The increase comes at a particularly challenging time for the housing market
The 30-year fixed mortgage rate jumped by 11 basis points from last week, Freddie Mac reported Thursday.
Freddie’s Primary Mortgage Market Survey showed that the long-term fixed-rate mortgage rose from 5.55% to 5.66% week over week. The 15-year fixed-rate mortgage increased 13 basis points to 4.98%, and the five-year Treasury-indexed hybrid adjustable-rate mortgage (ARM) increased 15 basis points to 4.51%.
Chief economist Sam Khater pointed to the market’s “renewed perception of a more aggressive monetary policy stance” as another reason why mortgage rates are almost double than they were a year ago. Compared to this time last year, the average 30-year loan was 2.87%.
“The increase in mortgage rates is coming at a particularly vulnerable time for the housing market as sellers are recalibrating their pricing due to lower purchase demand, likely resulting in continued price growth deceleration,” Khater said.
Read more: US home price growth slows to 18%
Steve Reich, chief operations officer of Finance of America Mortgage, commented: “Home-price appreciation continues to become more gradual as the Fed has worked to manage inflation and raised mortgage interest rates. Data shows there was a significant boost in inventory in June — active listings increased by about 18% compared to the same period last year. This spike can likely be attributed to the fact that more sellers put their homes on the market during the popular summer homebuying season, which may have reduced competition in certain markets.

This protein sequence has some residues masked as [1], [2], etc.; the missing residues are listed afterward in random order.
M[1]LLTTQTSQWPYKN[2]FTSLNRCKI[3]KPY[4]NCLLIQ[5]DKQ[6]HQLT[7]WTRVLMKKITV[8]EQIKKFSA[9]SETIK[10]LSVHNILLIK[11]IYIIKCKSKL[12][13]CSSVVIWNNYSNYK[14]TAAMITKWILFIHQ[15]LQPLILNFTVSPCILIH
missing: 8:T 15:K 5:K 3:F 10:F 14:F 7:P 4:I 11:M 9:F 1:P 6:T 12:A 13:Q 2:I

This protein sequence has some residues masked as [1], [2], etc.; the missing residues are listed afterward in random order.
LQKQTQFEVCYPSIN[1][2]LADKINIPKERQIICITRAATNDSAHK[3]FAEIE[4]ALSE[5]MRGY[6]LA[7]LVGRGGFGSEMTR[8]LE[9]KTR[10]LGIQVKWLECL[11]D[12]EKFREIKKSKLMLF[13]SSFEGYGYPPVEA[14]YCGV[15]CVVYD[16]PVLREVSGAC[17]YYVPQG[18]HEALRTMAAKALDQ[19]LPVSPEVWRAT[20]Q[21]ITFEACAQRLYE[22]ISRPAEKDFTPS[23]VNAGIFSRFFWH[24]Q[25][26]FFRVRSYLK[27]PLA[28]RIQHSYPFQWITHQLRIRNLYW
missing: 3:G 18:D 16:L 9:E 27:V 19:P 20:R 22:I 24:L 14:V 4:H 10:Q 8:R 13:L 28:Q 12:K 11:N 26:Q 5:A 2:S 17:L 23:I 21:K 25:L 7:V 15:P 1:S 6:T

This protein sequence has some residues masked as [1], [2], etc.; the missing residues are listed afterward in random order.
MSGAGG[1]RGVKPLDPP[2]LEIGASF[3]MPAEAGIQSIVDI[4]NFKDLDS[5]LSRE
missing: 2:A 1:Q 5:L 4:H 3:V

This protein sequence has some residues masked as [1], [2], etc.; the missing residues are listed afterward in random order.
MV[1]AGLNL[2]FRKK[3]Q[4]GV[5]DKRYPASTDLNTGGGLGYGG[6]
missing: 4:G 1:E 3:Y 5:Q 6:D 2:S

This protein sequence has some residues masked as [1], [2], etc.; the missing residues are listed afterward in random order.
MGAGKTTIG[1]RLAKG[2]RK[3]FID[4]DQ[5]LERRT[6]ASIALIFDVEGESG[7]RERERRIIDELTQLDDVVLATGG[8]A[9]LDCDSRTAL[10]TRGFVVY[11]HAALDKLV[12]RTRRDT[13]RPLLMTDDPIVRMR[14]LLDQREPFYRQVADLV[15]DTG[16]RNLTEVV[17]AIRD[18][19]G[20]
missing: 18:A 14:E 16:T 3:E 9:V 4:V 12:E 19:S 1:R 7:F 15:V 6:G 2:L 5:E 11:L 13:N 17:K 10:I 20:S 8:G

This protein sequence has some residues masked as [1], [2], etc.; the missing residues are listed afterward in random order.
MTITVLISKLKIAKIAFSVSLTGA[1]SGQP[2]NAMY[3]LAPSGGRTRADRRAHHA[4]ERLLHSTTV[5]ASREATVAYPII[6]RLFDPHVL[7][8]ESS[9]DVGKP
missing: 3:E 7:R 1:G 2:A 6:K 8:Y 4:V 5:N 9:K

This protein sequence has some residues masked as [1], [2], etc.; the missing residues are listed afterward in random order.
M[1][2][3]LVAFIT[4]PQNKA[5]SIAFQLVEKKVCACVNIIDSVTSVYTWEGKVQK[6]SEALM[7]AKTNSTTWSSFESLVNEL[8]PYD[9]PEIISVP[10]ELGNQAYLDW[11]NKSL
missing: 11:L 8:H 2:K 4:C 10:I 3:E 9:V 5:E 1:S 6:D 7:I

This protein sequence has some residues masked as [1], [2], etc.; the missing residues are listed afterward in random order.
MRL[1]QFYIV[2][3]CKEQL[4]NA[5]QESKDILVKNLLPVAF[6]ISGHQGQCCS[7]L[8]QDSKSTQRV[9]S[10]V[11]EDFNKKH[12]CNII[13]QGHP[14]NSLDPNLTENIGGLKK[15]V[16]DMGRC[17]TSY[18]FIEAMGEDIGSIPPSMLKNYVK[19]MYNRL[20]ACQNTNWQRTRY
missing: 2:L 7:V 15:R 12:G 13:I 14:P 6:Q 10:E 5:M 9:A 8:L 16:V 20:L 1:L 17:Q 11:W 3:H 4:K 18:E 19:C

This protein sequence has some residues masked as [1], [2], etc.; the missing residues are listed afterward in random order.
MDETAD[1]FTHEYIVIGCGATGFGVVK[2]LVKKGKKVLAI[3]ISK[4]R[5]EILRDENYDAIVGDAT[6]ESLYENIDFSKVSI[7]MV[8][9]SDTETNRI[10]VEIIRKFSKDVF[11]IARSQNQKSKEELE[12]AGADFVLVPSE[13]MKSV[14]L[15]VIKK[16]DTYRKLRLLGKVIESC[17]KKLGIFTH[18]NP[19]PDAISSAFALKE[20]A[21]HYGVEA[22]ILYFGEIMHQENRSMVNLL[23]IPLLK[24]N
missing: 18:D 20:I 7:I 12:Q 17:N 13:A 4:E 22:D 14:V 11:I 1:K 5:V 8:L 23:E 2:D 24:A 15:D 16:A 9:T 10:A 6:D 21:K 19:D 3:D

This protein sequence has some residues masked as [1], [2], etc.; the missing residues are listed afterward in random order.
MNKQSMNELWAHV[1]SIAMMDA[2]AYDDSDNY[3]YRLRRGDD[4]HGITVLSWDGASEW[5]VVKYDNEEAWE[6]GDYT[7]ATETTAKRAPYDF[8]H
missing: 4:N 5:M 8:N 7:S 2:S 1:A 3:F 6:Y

“While mortgage rates were higher compared to this time last year and the 30-year fixed mortgage is hovering above 5%, rates are comparable to pre-pandemic levels. For that reason, I believe that prospective homebuyers should look at the glass as half full as they continue or begin their home search. More inventory and slowing demand may provide some wiggle room, and savvy buyers may be able to take advantage of this opportunity.”